Erectile dysfunction (ED) is a highly prevalent condition estimated to affect 10-20 million men in the US. There is a substantial body of evidence linking ED and cardiovascular disease (CVD), implying a common underlying vascular disease. As progressive loss of vasodilation manifests sooner in the vasculature of the erectile system than in systemic conduit vessels, an important implication for public health is that ED may act as a warning signal for impending CVD. Recent finding from the Massachusetts Male Aging Study have shown remission of ED symptoms to be more common then previously thought with up to one-third of men with ED reporting spontaneous remission. Endothelial dysfunction, characterized by loss of nitric oxide (NO), is the biologic mechanism underlying ED and CVD and has been shown to precede atherosclerosis. However, longitudinal data on the impact of endothelial dysfunction on the incidence, progression, and remission of ED are lacking, and thus the role of ED in preventive interventions for heart disease remains inconclusive. The goal of the proposed research is to provide the first systematic investigation of the prospective relationship between endothelial dysfunction and ED in a large population-base sample of men. The proposed study is an ancillary study of the Boston Area Community Health (BACH) survey, an epidemiologic study of a broad range of urologic symptoms, that includes a cohort of 2,301 race/ethnically diverse men age 30-79 at baseline. Participants in the proposed study will be recruited from the BACH/Bone cohort, an ancillary study of BACH on musculoskeletal health in a randomly selected group of 1,219 black, Hispanic, and white BACH men. Endothelial function will be measured in 400 men using forearm brachial artery flow mediated dilation (FMD), a measure commonly used to assess endothelial dysfunction. A baseline assessment will be followed up at 2 years with the same measurements. The present study will cost-efficiently draw on the wealth of background demographic, biomedical and psychosocial data on the well-characterized cohort of the parent BACH study and its ancillary study, BACH/Bone. Public Health Relevance: Cardiovascular disease is the most important cause of premature death in the adult population of the U.S. and erectile dysfunction may be an early indicator of vascular disease that could be clinically useful for identification of higher risk men as candidates for interventions to reduce risk of future cardiovascular events. As there are no existing studies of longitudinal assessments of both erectile dysfunction and endothelial dysfunction, the proposed study is likely to provide new information in this area.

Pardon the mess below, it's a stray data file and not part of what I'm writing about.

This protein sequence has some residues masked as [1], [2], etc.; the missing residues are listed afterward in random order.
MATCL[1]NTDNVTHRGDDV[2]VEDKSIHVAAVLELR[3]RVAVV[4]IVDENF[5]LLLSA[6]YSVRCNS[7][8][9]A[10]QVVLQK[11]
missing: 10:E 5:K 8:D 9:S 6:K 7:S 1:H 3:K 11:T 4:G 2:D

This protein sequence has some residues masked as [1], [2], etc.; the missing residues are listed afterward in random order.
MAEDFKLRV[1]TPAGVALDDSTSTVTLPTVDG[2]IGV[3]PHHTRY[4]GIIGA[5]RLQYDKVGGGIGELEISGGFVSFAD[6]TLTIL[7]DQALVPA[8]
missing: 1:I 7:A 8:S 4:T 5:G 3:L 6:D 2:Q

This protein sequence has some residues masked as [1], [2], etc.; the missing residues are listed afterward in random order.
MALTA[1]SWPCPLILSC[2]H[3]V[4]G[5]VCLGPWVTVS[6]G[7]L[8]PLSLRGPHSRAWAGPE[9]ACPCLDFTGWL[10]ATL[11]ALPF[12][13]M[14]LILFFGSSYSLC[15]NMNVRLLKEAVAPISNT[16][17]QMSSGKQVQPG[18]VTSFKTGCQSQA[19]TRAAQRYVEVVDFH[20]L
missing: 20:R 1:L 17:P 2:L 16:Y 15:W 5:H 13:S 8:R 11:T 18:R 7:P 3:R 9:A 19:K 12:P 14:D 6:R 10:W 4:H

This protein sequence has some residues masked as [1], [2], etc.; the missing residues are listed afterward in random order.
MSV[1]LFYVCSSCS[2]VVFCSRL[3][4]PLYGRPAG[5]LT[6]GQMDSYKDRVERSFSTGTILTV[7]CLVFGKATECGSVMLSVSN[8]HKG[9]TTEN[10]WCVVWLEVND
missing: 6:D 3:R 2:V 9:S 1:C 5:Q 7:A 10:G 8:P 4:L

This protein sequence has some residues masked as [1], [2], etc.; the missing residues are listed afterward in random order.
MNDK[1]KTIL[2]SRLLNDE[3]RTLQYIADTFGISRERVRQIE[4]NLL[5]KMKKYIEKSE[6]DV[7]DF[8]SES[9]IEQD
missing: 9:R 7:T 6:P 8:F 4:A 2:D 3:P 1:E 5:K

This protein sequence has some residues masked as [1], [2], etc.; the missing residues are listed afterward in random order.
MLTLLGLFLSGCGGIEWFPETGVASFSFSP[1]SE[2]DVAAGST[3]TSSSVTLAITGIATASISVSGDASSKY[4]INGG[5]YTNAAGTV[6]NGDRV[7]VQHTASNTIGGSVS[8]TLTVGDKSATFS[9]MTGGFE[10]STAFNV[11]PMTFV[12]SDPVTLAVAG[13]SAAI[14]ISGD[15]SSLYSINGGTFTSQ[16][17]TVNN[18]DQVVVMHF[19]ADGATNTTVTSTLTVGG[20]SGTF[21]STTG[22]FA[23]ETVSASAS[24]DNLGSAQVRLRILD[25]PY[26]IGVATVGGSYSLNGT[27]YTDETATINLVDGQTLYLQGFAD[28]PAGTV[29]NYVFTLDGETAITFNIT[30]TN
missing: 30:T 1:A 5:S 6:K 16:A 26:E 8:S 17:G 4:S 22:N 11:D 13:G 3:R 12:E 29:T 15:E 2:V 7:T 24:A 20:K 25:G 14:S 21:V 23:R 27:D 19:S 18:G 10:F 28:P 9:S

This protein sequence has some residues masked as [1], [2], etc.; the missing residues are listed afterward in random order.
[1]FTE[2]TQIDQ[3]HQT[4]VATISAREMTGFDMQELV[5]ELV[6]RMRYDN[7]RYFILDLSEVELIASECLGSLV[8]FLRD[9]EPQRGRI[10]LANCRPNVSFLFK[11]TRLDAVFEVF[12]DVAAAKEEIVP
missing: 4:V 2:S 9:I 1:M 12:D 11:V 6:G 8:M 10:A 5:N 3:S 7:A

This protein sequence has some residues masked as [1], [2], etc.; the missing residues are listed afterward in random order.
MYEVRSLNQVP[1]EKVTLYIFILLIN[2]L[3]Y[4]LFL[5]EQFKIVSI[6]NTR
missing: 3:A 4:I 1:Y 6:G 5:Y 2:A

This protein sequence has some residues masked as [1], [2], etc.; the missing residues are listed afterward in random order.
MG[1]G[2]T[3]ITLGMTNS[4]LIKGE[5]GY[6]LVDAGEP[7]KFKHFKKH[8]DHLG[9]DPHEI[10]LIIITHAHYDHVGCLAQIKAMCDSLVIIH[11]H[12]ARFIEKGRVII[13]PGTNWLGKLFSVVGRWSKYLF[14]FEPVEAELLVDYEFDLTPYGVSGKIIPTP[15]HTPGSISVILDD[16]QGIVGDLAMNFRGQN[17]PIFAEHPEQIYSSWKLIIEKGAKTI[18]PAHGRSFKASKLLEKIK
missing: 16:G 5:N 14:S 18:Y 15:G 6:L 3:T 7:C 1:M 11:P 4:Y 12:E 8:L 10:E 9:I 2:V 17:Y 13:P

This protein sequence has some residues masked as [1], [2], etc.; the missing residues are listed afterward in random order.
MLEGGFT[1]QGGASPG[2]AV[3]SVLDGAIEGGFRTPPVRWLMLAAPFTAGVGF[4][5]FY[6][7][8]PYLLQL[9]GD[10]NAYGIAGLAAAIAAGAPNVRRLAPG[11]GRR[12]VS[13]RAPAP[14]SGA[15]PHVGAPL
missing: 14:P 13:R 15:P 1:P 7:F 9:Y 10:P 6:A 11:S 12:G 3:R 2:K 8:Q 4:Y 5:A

Public Health Relevance

The proposed study will investigate the role of endothelial dysfunction in the development, progression, and remission of erectile dysfunction. This association will be examined prospectively in a large, population- based sample of men.

National Institute of Health (NIH)
National Institute of Diabetes and Digestive and Kidney Diseases (NIDDK)
Research Project (R01)
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Special Emphasis Panel (ZDK1-GRB-7 (M3))
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Eggers, Paul Wayne
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New England Research Institute
United States
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